6 December 2013
The British Red Cross has been working round the clock to support communities caught up in violent storms and severe flooding.
A tidal surge, arguably the worst one for 60 years, battered flood defences along the east of Britain yesterday (5 December) and caused widespread flooding.
Several areas received severe warnings – indicating ‘danger to life’ – which meant hundreds of people had to decamp to official shelters for the night.
One of the worst-hit towns was Great Yarmouth in Norfolk, where the Red Cross helped set up and run seven rest centres for evacuees.
Unfortunately, the extreme conditions meant several care homes and hospices also had to be evacuated, but our support in emergencies volunteers were on hand to provide transport and comfort for distressed residents.
In Lincolnshire, plans were made to evacuate 18,000 properties and even the local Red Cross centre ended up two-feet-deep in water. As the water took hold, 36 volunteers and staff set up three rest centres to help hundreds of residents – plus two dogs and a cat.
At Rhyl in North Wales, where floodwater submerged entire streets in a matter of minutes, more than 400 people had to take refuge at a rest centre. A second rest centre was also set up in nearby Holywell.
A busy team of eight volunteers brought in supplies of sleeping bags, and went on patrol through accessible streets in an 4x4 vehicle to pick up vulnerable residents. They then worked through the night to ensure all the evacuees stayed safe and warm.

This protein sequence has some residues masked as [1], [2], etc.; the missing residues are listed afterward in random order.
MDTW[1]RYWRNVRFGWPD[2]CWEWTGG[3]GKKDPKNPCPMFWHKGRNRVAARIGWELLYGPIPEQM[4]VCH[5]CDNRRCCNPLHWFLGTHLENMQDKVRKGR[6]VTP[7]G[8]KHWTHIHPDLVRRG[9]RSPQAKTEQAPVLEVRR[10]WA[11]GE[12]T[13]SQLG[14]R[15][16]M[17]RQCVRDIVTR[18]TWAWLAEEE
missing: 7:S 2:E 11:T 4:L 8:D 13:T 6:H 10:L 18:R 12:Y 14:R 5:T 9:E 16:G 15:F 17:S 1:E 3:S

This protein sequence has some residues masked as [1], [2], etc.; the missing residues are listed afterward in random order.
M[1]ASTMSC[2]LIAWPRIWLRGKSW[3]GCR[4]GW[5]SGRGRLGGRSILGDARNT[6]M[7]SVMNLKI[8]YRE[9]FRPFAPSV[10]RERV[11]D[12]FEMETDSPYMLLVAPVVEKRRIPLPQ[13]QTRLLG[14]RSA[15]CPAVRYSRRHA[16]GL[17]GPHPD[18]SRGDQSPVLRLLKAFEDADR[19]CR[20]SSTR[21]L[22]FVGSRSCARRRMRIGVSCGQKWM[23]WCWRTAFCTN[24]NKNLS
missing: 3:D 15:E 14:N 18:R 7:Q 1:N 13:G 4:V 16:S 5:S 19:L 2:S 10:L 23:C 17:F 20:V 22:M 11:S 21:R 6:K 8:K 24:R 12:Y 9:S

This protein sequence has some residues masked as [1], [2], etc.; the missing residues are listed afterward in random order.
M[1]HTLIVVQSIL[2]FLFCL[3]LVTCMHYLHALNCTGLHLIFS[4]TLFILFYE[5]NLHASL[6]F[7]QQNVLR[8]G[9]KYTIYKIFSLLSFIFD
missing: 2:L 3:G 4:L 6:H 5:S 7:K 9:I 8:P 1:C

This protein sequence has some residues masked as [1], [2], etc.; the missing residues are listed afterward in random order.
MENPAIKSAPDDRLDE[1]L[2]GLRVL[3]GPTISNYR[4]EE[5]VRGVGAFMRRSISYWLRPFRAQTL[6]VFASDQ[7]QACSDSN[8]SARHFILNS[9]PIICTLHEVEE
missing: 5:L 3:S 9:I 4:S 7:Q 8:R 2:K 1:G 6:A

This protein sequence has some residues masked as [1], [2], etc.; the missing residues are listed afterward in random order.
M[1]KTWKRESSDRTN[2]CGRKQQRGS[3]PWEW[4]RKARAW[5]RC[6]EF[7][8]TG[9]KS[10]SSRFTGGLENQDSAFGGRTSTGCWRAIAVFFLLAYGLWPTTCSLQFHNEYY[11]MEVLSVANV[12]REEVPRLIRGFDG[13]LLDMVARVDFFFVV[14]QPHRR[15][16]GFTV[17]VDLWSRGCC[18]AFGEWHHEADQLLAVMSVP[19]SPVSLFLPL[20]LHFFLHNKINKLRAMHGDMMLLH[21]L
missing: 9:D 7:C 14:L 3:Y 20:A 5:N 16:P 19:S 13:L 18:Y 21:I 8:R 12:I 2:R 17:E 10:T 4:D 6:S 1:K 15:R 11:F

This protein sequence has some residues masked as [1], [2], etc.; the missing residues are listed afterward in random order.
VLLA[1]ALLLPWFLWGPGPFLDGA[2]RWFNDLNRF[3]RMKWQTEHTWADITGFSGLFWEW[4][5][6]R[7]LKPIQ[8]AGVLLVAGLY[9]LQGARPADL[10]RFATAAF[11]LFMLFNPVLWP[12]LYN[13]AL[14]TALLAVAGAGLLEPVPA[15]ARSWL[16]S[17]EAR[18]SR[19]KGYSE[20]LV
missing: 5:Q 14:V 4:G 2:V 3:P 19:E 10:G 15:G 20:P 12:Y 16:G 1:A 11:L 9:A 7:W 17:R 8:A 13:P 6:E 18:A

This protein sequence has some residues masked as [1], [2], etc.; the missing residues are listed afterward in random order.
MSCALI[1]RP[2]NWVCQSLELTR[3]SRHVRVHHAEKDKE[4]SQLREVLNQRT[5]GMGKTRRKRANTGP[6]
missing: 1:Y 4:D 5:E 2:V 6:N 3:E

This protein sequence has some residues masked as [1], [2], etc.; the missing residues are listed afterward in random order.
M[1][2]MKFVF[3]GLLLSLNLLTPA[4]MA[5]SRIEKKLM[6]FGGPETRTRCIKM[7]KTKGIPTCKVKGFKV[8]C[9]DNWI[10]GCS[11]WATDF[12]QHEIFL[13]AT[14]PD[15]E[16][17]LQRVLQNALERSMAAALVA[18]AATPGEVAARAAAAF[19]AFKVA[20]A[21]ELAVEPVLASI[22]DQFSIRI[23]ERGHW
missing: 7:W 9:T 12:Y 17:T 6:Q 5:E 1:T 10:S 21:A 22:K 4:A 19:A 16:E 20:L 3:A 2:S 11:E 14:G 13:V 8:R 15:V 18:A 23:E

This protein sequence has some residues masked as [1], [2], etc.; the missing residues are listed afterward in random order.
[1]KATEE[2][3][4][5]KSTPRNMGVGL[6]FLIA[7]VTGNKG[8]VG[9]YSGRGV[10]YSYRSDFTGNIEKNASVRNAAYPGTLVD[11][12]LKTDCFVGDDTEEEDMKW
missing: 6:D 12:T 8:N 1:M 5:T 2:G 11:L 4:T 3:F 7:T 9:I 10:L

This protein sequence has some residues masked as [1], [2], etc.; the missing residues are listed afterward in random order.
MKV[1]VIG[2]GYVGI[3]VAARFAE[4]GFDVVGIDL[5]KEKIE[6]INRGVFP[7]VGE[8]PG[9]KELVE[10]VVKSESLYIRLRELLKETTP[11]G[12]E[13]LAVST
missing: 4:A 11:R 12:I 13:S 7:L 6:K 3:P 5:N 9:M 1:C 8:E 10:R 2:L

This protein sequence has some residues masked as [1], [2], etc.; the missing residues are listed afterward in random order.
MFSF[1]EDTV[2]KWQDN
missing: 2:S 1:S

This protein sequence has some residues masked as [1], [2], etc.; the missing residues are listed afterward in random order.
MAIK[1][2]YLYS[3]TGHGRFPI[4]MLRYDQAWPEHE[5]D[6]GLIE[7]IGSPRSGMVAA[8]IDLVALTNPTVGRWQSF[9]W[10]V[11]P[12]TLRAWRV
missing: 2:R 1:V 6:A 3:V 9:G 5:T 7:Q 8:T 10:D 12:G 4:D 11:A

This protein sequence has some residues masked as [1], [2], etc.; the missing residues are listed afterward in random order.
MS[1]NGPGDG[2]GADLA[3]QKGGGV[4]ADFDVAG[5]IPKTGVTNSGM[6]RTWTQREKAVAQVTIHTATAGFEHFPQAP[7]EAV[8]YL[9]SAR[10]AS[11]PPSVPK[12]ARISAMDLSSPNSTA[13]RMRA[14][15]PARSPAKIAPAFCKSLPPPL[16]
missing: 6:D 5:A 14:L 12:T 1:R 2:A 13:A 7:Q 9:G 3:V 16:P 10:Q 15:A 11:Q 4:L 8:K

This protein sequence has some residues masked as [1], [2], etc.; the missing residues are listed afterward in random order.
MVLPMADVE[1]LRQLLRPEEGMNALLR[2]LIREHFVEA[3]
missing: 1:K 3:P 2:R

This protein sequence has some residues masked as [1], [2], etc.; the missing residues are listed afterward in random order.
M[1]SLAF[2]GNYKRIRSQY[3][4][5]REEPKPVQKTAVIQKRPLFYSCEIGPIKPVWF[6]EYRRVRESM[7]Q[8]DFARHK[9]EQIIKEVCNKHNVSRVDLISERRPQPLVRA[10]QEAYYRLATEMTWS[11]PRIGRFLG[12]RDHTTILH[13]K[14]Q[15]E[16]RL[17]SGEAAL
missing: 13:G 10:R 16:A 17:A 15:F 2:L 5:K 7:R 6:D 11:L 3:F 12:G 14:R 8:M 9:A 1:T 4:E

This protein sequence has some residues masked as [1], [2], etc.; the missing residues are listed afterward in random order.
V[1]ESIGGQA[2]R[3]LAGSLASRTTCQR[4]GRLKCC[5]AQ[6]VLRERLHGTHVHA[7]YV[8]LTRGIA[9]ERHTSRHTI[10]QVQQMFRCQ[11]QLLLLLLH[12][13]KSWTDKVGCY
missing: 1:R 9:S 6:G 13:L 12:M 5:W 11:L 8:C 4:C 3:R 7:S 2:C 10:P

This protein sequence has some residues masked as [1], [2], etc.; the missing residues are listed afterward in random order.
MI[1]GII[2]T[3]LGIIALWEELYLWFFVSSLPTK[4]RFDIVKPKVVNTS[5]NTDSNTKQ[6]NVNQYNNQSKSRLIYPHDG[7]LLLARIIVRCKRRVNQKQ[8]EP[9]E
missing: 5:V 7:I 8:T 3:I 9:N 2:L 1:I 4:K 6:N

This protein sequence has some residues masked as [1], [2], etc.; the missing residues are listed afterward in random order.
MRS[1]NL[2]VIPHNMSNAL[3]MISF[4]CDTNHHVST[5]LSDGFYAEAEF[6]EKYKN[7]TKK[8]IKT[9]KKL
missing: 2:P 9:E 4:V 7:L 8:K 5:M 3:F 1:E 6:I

Nine volunteers also ran a rest centre down the road in Wrexham, where 500 local people had sought shelter for the night.
‘Elderly and vulnerable’
In the Essex town of Jaywick, hundreds of homes were evacuated ahead of the storm surge, and the Red Cross helped run two busy rest centres jointly equipped to hold up to 700 people.
Brian Wingate, emergency response manager, said: “Leaving your home can be incredibly stressful, especially in a situation like this when you don’t know what you may be going back to. It can be particularly distressing for the elderly and vulnerable.
“Our volunteers will be on hand as long as the rest centre remains open – providing hot drinks, meals, comfort and reassurance, as well as practical assistance such as dealing with insurance companies.”
The Red Cross has also been providing support at rest centres in Suffolk and Kent. In Scotland, volunteers are supporting residents affected by power cuts.
Simon Lewis, head of emergency planning and response, said: “Thousands of people have been thrown chaos following these awful storms – but helping people in these situations is exactly what our volunteers and staff are trained to do.
“People know they can depend on the Red Cross, and we’ll be there to help out until everyone is safely back in their own homes.”
You can find more information on weather warnings at the Met Office website.
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